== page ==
IIF takes 100pc ownership of fibre player Enet

8 Oct 2018

US telecoms investor David McCourt. Image: Granahan McCourt

New move will allow Granahan McCourt to focus exclusively on leading National Broadband Plan consortium.

The Irish Infrastructure Fund (IIF) has agreed to acquire the remaining 22pc of Enet from Granahan McCourt.

The move ostensibly frees up Granahan McCourt to focus exclusively on the National Broadband Plan (NBP), Ireland’s €1bn State-backed plan to bring connectivity to about 540,000 people.

‘I have long believed that the provision of world-class connectivity needs to be viewed as a vital utility’

Granahan McCourt, led by US telecoms mogul David McCourt, will lead the National Broadband Ireland consortium that includes Enet, as well as engineering services firm Actavo, tech giant Nokia, Kelly Group and KN Group.

Enet was the last consortium left in the race after Siro (ESB and Vodafone) pulled out almost a year ago, with Eir leaving the bidding table earlier this year. Originally, Enet was in a consortium with UK-based infrastructure giant SSE, but SSE sensationally left the consortium during the summer.

Enet filed the final bid for the NBP plan with its revitalised team in recent weeks to deliver fibre broadband to every home, farm and business in the intervention area.

Bringing gigabit broadband to the regions

The National Broadband Ireland group said that it will have access to Open Eir’s 1.2m poles around Ireland and that the intention is to provide 1Gbps services, well beyond the 30Mbps originally envisaged by the Irish Government.

“I have long believed that the provision of world-class connectivity needs to be viewed as a vital utility, and Enet continues to play a significant role in solving this problem for many citizens across the country,” McCourt said. “I have been proud to have been part of the company’s ownership structure, and wish the team a successful future.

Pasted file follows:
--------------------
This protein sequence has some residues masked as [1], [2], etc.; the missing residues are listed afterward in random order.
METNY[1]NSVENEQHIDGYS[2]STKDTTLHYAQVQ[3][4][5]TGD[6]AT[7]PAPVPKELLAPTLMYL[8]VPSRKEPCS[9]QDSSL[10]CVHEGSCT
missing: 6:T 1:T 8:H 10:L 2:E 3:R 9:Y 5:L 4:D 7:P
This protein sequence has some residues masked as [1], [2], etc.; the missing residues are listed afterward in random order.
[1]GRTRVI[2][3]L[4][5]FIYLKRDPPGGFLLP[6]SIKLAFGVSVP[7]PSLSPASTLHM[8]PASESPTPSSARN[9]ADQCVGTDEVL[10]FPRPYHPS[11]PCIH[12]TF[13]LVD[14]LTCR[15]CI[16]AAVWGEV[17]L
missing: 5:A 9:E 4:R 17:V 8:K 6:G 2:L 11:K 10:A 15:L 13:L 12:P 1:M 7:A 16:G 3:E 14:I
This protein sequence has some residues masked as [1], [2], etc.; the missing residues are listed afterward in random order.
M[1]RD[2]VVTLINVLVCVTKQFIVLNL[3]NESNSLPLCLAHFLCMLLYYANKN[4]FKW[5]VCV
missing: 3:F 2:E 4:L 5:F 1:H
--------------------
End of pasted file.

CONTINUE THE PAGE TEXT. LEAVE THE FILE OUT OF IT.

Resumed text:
“Today, Granahan McCourt are pleased to be putting our full and absolute commitment behind the Irish Government’s National Broadband Plan. Granahan McCourt has led the consortium since the pre-qualification questionnaire (PQQ) was submitted in March 2016 and, as we are now looking ahead to delivering the NBP and in order to fully commit our time, energy and resources to this ambitious project, we have taken the decision to sell our remaining stake in Enet.”

The IIF is a fund managed by AMP Capital and Irish Life Investment Managers. It will now own 100pc of Enet, including the management of the Irish Government’s 94 metropolitan area networks, which serve 70 telecoms companies around Ireland.

Enet also operates a dark fibre backhaul infrastructure that traverses the Irish rail and gas network along with wireless infrastructure.

“The kind of connectivity that Enet provides is necessary for continued economic growth,” said AMP Capital’s Philip Doyle on behalf of IIF.

“We are committed to making long-term investment in Ireland’s future and to gearing its economy for growth while delivering attractive returns for our investors, which include numerous Irish institutional investors.”

John Kennedy is a journalist who served as editor of Silicon Republic for 17 years